Enfinium to invest £200m in CCS technology

Enfinium, a UK-based energy from waste (EfW) operator, has announced plans to invest £200 million into carbon capture and storage (CCS) technology at its Parc Adfer facility in Deeside, North Wales.

Enfinium Parc Adfer Energy from Waste facility on Deeside
Enfinium Parc Adfer Energy from Waste facility on Deeside
The CCS technology is intended to provide ‘carbon removals’ which could contribute to the UK’s net zero ambitions.

Once operational the project could capture up to 235,000 tonnes of carbon dioxide every year. As over half of the waste processed at the Parc Adfer EfW plant is organic, installing CCS would enable the facility to take more carbon dioxide out of the atmosphere than it produces.

The captured carbon will be transported using the pipeline network currently being developed for the HyNet carbon capture cluster in North West England and North Wales.

Enfinium claims the project will support over 1,000 jobs during construction and boost Wales’ capacity to generate carbon negative power. The Welsh Government aims to meet 100 per cent of its electricity needs from renewable sources by 2035.

Mike Maudsley, CEO of enfinium, said: “To deliver a net zero carbon economy, Wales needs to find a way to produce carbon removals, or negative emissions, at scale.”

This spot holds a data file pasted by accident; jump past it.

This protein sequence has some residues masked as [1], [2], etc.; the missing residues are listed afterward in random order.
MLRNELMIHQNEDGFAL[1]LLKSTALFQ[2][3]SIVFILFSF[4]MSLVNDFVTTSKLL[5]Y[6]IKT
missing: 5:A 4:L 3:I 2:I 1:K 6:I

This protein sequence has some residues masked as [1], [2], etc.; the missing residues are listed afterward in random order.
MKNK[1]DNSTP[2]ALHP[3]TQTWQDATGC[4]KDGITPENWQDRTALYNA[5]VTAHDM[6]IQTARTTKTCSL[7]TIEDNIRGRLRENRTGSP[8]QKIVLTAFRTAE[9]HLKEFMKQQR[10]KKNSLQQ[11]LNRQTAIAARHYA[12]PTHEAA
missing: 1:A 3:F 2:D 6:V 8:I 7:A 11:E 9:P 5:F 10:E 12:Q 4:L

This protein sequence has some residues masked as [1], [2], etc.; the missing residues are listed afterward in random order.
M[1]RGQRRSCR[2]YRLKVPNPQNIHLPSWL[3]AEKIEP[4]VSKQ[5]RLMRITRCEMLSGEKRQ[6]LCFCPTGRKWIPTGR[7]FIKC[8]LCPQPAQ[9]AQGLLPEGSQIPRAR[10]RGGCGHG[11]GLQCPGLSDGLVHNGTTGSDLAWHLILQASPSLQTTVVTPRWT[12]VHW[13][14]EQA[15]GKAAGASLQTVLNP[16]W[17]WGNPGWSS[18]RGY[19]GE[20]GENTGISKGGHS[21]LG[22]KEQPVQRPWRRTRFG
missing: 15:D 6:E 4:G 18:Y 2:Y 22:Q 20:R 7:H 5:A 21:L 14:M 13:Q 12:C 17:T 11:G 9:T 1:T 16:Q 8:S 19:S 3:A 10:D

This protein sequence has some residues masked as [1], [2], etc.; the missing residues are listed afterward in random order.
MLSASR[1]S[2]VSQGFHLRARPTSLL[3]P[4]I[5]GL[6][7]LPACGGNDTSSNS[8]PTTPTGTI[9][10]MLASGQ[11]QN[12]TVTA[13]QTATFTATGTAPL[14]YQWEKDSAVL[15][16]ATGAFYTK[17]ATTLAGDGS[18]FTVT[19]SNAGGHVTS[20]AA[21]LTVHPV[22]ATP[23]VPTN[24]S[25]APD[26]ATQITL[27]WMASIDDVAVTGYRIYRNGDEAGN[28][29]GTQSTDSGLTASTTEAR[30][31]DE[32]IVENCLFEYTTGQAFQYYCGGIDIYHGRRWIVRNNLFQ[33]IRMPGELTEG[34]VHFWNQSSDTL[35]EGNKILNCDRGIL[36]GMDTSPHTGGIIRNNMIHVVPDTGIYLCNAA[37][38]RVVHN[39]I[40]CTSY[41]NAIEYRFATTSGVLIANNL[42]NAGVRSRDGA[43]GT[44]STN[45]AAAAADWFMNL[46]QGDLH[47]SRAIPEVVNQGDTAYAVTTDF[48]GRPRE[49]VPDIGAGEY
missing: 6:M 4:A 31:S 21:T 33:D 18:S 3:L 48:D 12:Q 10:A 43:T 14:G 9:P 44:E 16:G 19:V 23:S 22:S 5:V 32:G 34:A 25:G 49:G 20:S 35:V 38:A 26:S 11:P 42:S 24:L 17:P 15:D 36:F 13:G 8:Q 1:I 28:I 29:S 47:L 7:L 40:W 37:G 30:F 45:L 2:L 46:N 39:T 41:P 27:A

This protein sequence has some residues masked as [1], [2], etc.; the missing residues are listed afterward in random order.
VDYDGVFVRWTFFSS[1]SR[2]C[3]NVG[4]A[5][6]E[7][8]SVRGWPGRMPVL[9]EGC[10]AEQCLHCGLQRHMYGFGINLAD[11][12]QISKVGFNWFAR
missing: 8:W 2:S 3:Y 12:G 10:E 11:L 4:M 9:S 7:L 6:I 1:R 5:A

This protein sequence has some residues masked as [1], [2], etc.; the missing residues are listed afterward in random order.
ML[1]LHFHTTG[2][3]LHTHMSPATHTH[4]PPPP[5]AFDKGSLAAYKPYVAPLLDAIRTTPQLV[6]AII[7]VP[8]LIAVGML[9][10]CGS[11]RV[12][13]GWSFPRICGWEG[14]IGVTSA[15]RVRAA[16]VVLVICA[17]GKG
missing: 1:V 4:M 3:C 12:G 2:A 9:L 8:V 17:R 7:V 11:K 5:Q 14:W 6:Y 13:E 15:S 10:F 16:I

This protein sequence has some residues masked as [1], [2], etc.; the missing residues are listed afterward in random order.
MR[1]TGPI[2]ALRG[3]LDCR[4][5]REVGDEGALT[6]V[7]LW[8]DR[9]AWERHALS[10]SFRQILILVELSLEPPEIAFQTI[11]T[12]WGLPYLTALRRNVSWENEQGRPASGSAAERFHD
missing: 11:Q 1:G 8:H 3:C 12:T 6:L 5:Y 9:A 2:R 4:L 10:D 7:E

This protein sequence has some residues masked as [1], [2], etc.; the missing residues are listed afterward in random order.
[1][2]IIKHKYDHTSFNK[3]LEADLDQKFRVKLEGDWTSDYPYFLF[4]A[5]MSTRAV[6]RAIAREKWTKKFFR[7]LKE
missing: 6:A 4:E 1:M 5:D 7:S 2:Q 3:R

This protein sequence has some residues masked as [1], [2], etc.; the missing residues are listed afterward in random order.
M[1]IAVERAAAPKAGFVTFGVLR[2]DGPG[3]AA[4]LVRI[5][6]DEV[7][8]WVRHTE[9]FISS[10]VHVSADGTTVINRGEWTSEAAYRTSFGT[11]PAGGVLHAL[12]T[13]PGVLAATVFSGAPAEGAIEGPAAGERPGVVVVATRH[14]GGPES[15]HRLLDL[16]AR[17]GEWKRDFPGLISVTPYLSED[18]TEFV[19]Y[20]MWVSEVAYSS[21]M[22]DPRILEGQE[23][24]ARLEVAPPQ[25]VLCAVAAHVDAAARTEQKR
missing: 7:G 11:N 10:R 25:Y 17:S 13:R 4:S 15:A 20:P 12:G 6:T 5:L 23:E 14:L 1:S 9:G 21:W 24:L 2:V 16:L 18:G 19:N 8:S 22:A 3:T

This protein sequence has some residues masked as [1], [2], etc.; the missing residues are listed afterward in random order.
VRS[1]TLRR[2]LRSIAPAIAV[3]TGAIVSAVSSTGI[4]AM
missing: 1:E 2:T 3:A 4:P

“Installing carbon capture at the Parc Adfer facility would transform it into the largest generator of carbon negative power in Wales, decarbonise unrecyclable waste and support the green economy in Deeside and wider North Wales region.”

Opened in 2019 in partnership with the five local authorities that make up the North Wales Residual Waste Treatment Partnership (NWRWTP), Parc Adfer currently processes up to 232,000 tonnes of residual waste from landfill. According to the National Infrastructure Commission, emissions from EfW plants are lower per tonne of waste compared to landfill, a finding challenged by research conducted on behalf of Zero Waste Scotland.

Ben Burggraaf, CEO of Net Zero Industry Wales, commented: “North-East Wales has an exciting opportunity to leverage technologies like carbon capture and hydrogen to produce the sustainable goods and services of the future.”

“It is critical that projects like those at Parc Adfer move forward as quickly as possible to maintain our competitive advantage over other countries.”

Planning and consenting for the Parc Adfer CCS project will commence later this year. The proposal is seeking grant support from the UK Government’s ‘Track-1’ carbon capture programme.

The UK Government is expected to provide an update on which projects are progressing through the Track-1 HyNet Expansion programme by the summer.


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